Fine Line of Fun
Mobile games range from the most casual games you click on for a while to very intricate multilevel strategy games that you play for years. Our aim for Alina is somewhere in between the extremes. You can get to the final stage of the game in 30 mins, if you manage to survive there on first try. Most likely it will take a couple - or more - of tries. However, you cannot get the whole story in just one playthrough, there might be little things left out. So we really hope that we can engage the players enough with the gameplay for them to get a chance to see what Alina's story is about.
This is actually much easier said than done. Game balance, difficulty, progression curve and mechanics all play into the golden standard that game devs call retention. If the game is too hard, if you can't figure out what to do, you'll drop out. And if the game is too easy, does not have enough challenge and is plain boring, you'll uninstall and never look back.
Now, in Alina, the basic game mechanic is very simple: point the light into the direction of a monster to kill it. The thing you need to look out for is your depleting batteries, so you can't just keep the light on indefinitely. But the game mechanic on its own does not really offer much in terms of difficulty. This was a design choice by us. We don't want to make player go through any complicated tutorials. Instead, we want the player to just dive into it and learn with trial and error.
At early stages of designing the game, we thought about the flashlight itself being upgradeable. With your allowance, you'd be able to get superbright bulbs for the light, or some other add-ons to make the light wider, brighter and deadlier against the shadows. We ditched the idea eventually, because too much resource management would shift the focus away from the main purpose of the game. Also, if we gave the light more power, we'd have to make the monsters tougher in proportion, so that the game would still have its endgame phase. So actually, it would just make the game perhaps drag a bit longer, especially for the players who are good at resource strategics.
So the main difficulty curve comes from how hard the monsters are to kill. It took us some time to get it somewhat right and we're still not officially done with the balancing. The hard part was to make the very beginning of the game sweep the player into the action and atmosphere, while being first-time-friendly and leaving us with enough room to make the rest of the game more difficult. So that once you hit those 50+ levels, you'll look back at the first 10 as having been a breeze in comparison. But, there still needs to be a decent chance for a player to reach that level 50 and push a bit further.
So in order to find the right balance, we've been tweaking with spawn rates, hit points and damage. Another important factor was how those attributes increase as the levels stack up. For example, at first our ghost were insta-killable, but after a few playtesting rounds we gave them some durability. We also increased their spawn rate dramatically from the first iterations, so that there is enough to do for the player.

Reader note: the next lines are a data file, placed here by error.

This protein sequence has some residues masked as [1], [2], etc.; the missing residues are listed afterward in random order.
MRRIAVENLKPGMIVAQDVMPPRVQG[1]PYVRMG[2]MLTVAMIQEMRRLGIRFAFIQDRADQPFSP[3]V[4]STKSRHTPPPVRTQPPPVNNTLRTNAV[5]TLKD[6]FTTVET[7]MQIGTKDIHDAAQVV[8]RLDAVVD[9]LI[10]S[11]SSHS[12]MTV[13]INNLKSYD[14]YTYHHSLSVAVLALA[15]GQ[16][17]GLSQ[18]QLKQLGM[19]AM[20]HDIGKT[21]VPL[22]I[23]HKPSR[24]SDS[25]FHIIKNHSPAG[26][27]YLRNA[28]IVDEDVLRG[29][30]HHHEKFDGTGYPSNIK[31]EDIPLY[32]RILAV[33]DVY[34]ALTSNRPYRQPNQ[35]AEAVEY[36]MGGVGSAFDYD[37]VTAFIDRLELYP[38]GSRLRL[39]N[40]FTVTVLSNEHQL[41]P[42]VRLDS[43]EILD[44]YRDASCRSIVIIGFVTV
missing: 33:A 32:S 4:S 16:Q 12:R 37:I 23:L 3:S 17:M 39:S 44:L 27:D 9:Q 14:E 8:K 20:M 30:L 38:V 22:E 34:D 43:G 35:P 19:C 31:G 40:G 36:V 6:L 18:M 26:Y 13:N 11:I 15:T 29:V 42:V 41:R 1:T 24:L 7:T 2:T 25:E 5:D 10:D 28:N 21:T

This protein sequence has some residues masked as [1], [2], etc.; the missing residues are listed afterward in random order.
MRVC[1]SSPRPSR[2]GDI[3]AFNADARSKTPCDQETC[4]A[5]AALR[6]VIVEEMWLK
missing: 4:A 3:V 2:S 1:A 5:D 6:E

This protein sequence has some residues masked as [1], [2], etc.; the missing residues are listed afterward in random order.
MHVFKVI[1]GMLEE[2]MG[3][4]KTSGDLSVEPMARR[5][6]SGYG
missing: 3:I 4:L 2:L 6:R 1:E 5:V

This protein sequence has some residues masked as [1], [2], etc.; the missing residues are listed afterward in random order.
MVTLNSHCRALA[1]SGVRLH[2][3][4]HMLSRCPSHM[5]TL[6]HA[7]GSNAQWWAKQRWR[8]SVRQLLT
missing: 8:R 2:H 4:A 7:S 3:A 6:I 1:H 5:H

Playtesting is a key element to finding out if the stuff conceived at the drawing board translates to actual fun gameplay. This is why we encourage for frequent builds of the game, from as early as possible. In-house playtesting is a crucial part of our process as we search for the right balance. Playing the game ourselves also might spark up new ideas on what is missing from the game or what could be done differently.
Of course, in-house playtesting is not enough in the long haul, since we're such a small sample and we've already lost the 'first touch' of the game. Playtesting with outside testers is all about that. We encourage the testers to just speak out loud whatever they are thinking about when playing the game. This will give us valuable insight on how they perceive the game, whether they notice the things we wanted them to notice and if there is something irrelevant distracting them. They also need to be quite honest if the game is fun for them, if they'd want to play more or be willing to purchase it. And most importantly, what would be the thing that would make the game fun. More brutal the honesty, more we can do with the testing results. So it's very important to keep in mind why we are asking for the opinions, so as to not take them personally or get defensive about it. If we'd shut out all the negative feedback, we wouldn't be able to improve.
Actually, were facing our first really open playtesting event next week. Anxiety of Alina is participating in a national student game competition, and the local qualifiers are next week. There will be audience and judges who'll be playing the game. The game definitely needs to be captivating, engaging and all other sorts of retention-adjectives. We'll also get very valuable feedback on the game, from where we can build the game forward.
I'm personally very interested to see how far in the game any player at the event can progress. Can someone make it even to level 30 on their first go? Will they want to beat that record? I don't think that everyone can ever make it to the final entries in Alina's diary, but it'll be interesting to see how many get there.
Author: Sade, Vainary CEO and Producer of Anxiety of Alina
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